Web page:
Overcoming brittleness: New insights into bulk metallic glass

Nov 15, 2013
Overcoming brittleness: New insights into bulk metallic glass
In palladium-based bulk metallic glass, the extensive formation and proliferation of shear bands along fan-shaped slip lines results in significant crack-tip blunting. Credit: Robert Ritchie, Berkeley Lab

From the production of tougher, more durable smart phones and other electronic devices, to a wider variety of longer lasting biomedical implants, bulk metallic glasses are poised to be mainstay materials for the 21st Century. Featuring a non-crystalline amorphous structure, bulk metallic glasses can be as strong or even stronger than steel, as malleable as plastics, conduct electricity and resist corrosion. These materials would seem to have it all save for one problem: they are often brittle, with a poor and uneven resistance to fatigue that makes their reliability questionable. The creation of multicomponent bulk-metallic glass composites is addressing this issue but the problem remains for monolithic metallic glasses, which are major components of bulk metallic composites.

A new study by a collaboration of Berkeley Lab and Caltech researchers may point the way to improving the fatigue resistance of monolithic bulk glasses. The collaboration found that a bulk metallic glass based on palladium displayed a fatigue strength as good as the best composite bulk and comparable to regular polycrystalline structural alloys, such as steel, aluminum and titanium. This study was led by Robert Ritchie, a materials scientist with Berkeley Lab's Materials Sciences Division and Caltech's William Johnson, one of the pioneers in the field of bulk metallic glass fabrication.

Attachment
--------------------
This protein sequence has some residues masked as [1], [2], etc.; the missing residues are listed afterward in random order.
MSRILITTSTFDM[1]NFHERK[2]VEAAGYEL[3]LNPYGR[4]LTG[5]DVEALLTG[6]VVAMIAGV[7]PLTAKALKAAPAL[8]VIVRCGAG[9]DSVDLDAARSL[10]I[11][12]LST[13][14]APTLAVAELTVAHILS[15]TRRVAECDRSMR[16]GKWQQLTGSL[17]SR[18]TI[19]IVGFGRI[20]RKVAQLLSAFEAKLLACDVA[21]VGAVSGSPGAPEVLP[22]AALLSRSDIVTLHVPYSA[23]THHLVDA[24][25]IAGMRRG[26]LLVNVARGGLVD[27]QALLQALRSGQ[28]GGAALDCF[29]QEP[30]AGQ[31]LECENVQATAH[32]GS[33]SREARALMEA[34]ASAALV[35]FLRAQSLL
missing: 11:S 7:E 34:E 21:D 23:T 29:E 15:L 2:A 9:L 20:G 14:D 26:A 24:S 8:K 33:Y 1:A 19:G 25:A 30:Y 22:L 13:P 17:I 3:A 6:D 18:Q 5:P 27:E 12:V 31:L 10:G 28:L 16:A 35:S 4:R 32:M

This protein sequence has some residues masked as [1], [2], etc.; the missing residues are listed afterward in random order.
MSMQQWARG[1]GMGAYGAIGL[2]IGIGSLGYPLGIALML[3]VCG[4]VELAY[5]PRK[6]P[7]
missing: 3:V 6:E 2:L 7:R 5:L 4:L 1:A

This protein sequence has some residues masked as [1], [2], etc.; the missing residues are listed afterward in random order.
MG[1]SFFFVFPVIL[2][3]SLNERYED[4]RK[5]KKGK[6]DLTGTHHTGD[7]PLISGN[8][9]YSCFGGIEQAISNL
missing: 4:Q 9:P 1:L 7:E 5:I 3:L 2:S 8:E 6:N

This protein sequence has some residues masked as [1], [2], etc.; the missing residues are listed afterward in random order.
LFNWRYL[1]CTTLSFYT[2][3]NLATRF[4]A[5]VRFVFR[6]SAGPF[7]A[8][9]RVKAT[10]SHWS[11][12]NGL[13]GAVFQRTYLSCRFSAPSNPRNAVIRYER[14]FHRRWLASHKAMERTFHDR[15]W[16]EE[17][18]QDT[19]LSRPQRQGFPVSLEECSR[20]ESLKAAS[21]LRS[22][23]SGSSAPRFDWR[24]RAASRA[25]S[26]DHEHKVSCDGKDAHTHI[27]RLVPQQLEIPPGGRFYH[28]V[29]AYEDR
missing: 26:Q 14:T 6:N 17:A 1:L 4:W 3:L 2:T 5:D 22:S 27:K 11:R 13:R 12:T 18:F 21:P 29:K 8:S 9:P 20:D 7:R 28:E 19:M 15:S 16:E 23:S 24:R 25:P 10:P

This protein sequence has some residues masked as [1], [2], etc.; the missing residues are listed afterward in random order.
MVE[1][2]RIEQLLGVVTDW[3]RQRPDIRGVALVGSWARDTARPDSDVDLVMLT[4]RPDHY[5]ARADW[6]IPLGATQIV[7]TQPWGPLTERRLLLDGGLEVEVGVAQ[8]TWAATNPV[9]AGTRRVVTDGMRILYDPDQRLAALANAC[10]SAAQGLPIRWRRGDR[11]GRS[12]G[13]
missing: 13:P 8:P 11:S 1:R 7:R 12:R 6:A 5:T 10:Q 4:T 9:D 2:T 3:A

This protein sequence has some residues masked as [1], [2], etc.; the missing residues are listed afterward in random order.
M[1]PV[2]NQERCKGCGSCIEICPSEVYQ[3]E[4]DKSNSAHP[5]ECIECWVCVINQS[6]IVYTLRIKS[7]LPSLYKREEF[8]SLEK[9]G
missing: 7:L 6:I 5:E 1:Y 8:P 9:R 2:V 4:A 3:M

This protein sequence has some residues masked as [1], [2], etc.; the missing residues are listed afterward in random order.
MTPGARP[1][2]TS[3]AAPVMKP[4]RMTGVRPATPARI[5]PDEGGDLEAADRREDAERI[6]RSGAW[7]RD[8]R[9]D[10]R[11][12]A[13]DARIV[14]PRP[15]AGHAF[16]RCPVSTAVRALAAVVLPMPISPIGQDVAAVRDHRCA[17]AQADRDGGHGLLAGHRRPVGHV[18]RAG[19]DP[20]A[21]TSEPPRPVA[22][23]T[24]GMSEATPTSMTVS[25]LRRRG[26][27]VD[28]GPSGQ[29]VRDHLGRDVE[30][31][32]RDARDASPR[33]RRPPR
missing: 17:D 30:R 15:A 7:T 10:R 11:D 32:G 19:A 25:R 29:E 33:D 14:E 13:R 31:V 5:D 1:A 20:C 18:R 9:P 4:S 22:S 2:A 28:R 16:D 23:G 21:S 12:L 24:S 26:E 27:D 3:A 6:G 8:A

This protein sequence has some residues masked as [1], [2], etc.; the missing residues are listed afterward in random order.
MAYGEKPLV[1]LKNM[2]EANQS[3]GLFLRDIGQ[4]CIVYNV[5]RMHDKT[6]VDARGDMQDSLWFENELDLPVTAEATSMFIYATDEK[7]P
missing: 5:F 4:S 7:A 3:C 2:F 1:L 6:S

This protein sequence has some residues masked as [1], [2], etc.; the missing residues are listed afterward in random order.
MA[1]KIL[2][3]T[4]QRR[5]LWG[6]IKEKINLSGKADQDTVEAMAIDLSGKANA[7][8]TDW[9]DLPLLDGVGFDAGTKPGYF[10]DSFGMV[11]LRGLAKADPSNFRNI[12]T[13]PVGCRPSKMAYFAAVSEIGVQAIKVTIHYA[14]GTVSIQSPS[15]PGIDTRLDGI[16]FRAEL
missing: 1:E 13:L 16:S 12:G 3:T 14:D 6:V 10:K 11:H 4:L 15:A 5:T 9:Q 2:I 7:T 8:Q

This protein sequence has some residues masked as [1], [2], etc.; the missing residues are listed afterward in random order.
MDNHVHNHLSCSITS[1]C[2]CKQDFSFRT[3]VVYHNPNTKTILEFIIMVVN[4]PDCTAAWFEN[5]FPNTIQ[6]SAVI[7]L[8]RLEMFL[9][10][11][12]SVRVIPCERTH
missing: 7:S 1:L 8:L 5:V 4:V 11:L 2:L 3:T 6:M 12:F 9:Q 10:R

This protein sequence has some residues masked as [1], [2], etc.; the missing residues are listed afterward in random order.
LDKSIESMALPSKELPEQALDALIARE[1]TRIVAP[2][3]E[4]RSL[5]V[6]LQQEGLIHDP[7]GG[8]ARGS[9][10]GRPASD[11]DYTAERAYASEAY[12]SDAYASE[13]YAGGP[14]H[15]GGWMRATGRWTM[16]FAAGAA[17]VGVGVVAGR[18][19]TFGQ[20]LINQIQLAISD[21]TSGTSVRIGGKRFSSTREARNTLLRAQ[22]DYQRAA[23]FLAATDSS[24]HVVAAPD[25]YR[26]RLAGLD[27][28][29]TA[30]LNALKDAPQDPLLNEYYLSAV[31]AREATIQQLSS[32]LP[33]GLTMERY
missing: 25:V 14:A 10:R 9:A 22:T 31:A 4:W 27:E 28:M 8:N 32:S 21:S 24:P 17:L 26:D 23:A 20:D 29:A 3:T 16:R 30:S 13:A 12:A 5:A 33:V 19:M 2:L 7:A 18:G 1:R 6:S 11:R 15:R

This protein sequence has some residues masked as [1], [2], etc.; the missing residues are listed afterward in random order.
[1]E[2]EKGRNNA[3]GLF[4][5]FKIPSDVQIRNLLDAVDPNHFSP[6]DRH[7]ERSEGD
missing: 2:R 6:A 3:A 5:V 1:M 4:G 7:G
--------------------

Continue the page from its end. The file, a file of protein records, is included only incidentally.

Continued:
"We found that the unexpectedly high in monolithic palladium-based bulk metallic glass arises from extensive shear-band plasticity that results in a periodic staircase-like crack profile," Ritchie says. "The ease with which shear bands form in this palladium-based glass generates highly serrated cracks that resemble interlocking gear teeth and provide crack-tip blunting and shielding to limit the opening and closing of cracks. The effect is somewhat like trying to speak with a doughnut in your mouth."

Palladium is a metal with a high "bulk-to-shear" stiffness ratio that counteracts the intrinsic brittleness of glassy materials because the energy needed to form shear bands is significantly lower than the energy required to turn these shear bands into cracks.

Overcoming brittleness: New insights into bulk metallic glass
SEM micrograph image of a bulk metallic glass under load shows a "staircase-like" crack path whose serrations resemble interlocking gear teeth that act to limit the opening and closing of cracks. Credit: Robert Ritchie, Berkeley Lab

"The effect of multiple shear-banding is multifold," Ritchie says. "The formation of shear bands leads to extensive crack-tip blunting, which leads to intrinsic toughening, whereas the resulting crack deflections and closures lead to crack-tip shielding, which leads to extrinsic toughening. These mechanisms, together with the high fatigue threshold, provide the major contributions to the excellent endurance strength shown by the monolithic palladium-based bulk metallic glass."

Explore further: Physicists advance understanding of transition metal oxides used in electronics

More information: Proc Natl Acad Sci. 2013 Nov 12;110(46):18419-24. DOI: 10.1073/pnas.1317715110. Epub 2013 Oct 28.

add to favorites email to friend print save as pdf

Related Stories

New glass tops steel in strength and toughness

Jan 10, 2011

(PhysOrg.com) -- Glass stronger and tougher than steel? A new type of damage-tolerant metallic glass, demonstrating a strength and toughness beyond that of any known material, has been developed and tested ...

Metallic glass: How nanoscale islands react under strain

May 08, 2013

Quick-cooling molten atoms give metal alloys a glassy, or random, atomic structure that generates higher elasticity and better wear- and corrosion-resistance than their crystalline alloy counterparts. However, ...

Recommended for you

Yellowstone's thermal springs—their colors unveiled

Dec 19, 2014

Researchers at Montana State University and Brandenburg University of Applied Sciences in Germany have created a simple mathematical model based on optical measurements that explains the stunning colors of ...

User comments : 0

Please sign in to add a comment. Registration is free, and takes less than a minute. Read more

Click here to reset your password.
Sign in to get notified via email when new comments are made.